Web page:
If anyone thinks that our national debt is serviceable at market-determined interest rates, than I can't help you. The federal reserve isn't manipulating interest rates at 0% to stimulate the economy and help the people of America. On the contrary, ZIRP is destroying seniors and savers (aka the middle class) who rely on interest income. So no, it's not for you or me. The fed won't ever raise interest rates because at a reasonable 4 or 5%, the government would default. ZIRP is nothing more than an illegal subsidy (ongoing bailout) for the banks and a way to cover up the fact that our government is completely insolvent, or broke as a joke, if you prefer.

     The truth is that the whole thing is a scam, and even more depressing is that so few have any clue about our monetary system, that every dollar out there has been borrowed into existence and has to be paid back with interest, thus ensuring inflation, ever-growing debt, and a lower standard of living for future generations. Why the scam, you may ask? You can figure that out on your own, but if you think the lunatics in Washington, the criminals at the big banks, and the ivory tower counterfeiters at federal reserve are on your side, then you might want to stop drinking the Kool Aid before your retirement takes a nosedive all over again.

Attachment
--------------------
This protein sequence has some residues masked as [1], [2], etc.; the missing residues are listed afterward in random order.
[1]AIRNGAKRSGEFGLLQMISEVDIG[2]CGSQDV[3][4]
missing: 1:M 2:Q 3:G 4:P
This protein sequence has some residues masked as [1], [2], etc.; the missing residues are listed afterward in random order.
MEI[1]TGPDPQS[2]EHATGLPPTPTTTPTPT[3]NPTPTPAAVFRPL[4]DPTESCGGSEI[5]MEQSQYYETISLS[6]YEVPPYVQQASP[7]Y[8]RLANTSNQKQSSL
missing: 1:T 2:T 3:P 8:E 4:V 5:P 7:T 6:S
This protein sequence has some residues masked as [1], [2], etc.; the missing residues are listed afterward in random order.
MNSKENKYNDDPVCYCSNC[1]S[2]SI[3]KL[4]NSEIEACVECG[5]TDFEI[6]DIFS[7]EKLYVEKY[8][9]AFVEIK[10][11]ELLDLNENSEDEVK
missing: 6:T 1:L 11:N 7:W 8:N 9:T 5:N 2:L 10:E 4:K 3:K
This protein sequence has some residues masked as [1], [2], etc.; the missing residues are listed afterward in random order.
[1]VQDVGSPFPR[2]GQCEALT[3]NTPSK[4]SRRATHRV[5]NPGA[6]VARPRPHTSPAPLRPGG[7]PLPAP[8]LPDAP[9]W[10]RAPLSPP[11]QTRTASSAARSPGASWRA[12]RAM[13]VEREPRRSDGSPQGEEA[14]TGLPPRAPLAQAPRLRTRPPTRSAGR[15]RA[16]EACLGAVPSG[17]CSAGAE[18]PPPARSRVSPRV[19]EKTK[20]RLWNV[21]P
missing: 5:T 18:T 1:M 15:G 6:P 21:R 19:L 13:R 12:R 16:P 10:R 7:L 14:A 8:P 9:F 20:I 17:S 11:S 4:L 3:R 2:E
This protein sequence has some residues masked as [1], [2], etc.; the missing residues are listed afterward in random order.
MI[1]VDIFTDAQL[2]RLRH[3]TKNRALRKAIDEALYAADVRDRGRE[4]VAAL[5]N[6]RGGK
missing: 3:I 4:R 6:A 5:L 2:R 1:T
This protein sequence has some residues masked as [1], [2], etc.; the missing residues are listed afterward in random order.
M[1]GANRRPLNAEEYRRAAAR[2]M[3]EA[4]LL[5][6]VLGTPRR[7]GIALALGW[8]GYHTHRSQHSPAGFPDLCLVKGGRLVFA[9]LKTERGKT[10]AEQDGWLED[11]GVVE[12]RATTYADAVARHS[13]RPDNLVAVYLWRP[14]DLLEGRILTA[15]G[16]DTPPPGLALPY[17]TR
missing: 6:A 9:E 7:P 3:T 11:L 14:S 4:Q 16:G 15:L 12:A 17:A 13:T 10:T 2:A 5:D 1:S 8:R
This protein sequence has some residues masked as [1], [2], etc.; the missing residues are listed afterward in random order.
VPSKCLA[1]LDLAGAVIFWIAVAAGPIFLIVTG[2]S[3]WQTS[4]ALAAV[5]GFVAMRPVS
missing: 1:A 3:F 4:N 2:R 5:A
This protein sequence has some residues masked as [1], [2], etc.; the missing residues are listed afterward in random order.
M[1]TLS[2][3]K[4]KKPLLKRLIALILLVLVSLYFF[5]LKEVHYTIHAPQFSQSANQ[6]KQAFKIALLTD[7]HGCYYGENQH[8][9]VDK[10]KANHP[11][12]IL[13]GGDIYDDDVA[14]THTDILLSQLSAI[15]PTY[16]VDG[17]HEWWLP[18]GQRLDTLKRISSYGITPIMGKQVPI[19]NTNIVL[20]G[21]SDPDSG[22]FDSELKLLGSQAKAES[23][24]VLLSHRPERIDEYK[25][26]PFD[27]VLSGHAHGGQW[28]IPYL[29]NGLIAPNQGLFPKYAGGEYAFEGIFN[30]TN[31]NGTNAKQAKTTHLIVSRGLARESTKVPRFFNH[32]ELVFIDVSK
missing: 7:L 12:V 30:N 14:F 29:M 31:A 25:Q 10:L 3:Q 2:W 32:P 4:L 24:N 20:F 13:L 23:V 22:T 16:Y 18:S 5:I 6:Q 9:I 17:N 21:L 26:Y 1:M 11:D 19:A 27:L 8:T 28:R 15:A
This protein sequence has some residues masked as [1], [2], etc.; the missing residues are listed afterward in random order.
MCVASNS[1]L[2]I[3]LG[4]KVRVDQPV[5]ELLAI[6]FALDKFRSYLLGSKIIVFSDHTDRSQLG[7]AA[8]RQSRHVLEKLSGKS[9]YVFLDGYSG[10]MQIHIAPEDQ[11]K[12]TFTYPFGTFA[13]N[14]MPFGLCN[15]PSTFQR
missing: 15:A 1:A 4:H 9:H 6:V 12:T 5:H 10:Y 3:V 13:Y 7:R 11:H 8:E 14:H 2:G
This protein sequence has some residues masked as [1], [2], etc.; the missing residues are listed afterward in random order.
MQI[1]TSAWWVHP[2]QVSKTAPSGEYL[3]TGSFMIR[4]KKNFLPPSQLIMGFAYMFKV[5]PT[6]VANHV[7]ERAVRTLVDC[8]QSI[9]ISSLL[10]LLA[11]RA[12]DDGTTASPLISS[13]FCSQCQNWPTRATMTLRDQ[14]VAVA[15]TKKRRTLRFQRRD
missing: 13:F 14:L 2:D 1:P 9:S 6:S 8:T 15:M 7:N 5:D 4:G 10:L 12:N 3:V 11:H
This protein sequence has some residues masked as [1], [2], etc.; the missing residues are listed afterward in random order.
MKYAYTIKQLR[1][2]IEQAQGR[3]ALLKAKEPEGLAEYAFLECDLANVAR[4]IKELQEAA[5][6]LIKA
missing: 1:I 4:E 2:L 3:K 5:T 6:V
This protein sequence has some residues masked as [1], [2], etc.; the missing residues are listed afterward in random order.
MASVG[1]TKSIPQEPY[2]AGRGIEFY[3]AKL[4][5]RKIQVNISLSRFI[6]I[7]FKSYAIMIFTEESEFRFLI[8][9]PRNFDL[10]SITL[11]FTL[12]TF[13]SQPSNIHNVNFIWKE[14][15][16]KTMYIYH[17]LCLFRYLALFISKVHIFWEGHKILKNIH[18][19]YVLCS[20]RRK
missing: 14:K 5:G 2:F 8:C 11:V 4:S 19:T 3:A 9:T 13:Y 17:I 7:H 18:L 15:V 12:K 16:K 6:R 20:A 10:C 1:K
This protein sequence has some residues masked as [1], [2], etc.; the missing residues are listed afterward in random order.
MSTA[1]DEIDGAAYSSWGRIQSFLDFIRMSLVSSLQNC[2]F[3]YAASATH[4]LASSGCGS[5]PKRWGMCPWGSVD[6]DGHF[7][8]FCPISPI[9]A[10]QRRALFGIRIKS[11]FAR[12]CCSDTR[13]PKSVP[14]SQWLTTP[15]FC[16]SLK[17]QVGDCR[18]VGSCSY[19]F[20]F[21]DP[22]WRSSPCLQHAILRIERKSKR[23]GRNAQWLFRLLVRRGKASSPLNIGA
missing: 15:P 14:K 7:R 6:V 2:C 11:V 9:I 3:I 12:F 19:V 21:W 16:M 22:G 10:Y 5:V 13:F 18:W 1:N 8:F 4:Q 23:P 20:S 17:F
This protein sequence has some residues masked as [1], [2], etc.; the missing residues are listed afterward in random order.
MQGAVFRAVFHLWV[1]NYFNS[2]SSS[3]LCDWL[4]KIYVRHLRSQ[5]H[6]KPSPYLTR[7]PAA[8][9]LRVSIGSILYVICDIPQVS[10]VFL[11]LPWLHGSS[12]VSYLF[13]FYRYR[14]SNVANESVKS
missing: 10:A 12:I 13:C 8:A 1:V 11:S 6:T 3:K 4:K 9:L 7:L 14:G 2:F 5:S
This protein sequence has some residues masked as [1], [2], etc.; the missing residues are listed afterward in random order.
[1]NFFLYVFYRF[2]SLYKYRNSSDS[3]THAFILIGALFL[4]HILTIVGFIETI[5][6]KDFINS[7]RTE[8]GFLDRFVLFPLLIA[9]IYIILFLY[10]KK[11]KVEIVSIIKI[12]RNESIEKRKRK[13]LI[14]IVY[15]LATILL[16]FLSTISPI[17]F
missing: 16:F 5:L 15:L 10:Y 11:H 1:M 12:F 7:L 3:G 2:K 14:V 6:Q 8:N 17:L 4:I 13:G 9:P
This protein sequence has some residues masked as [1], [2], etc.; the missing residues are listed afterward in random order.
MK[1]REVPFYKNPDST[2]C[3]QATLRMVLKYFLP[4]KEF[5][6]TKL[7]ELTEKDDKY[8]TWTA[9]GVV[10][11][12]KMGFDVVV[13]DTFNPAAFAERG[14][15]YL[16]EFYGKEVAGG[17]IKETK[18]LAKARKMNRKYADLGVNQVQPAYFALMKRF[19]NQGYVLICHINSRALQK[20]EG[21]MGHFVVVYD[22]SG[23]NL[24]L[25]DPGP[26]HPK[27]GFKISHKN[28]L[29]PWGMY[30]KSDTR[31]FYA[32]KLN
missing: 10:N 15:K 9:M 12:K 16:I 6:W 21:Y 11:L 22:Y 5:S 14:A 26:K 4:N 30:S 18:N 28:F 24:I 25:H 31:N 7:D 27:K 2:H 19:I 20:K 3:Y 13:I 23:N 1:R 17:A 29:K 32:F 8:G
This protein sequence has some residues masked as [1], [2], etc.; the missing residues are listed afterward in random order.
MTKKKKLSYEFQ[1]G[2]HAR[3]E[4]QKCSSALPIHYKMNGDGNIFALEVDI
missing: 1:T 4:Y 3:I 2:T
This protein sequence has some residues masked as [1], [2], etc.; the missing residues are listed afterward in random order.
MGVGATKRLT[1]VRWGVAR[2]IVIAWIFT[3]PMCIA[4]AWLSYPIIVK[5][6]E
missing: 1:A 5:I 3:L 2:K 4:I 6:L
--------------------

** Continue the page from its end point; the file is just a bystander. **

Monday, March 11, 2013

Don't Toy With God

     Don't toy with the Steps unless you are going to finish them, do them with 100% fearlessness and thoroughness, and continue with Steps 10, 11 & 12 indefinitely. Why? Because by getting involved in the Steps we are messing with something mystical. If we begin the Steps and fail to finish or simply allow them become secondary, we may rest assured that bad things will happen. Relationships will become impaired or break down altogether. We will burn bridges, connections, networks and support structures. We will have problems at work and at home. Things will stop working out for us as luck changes from good to bad. We will butt heads with other frustrated imbeciles out there in the world. We will lose our serenity, our peace, our clear minds, our focus, and our sanity. We will relapse.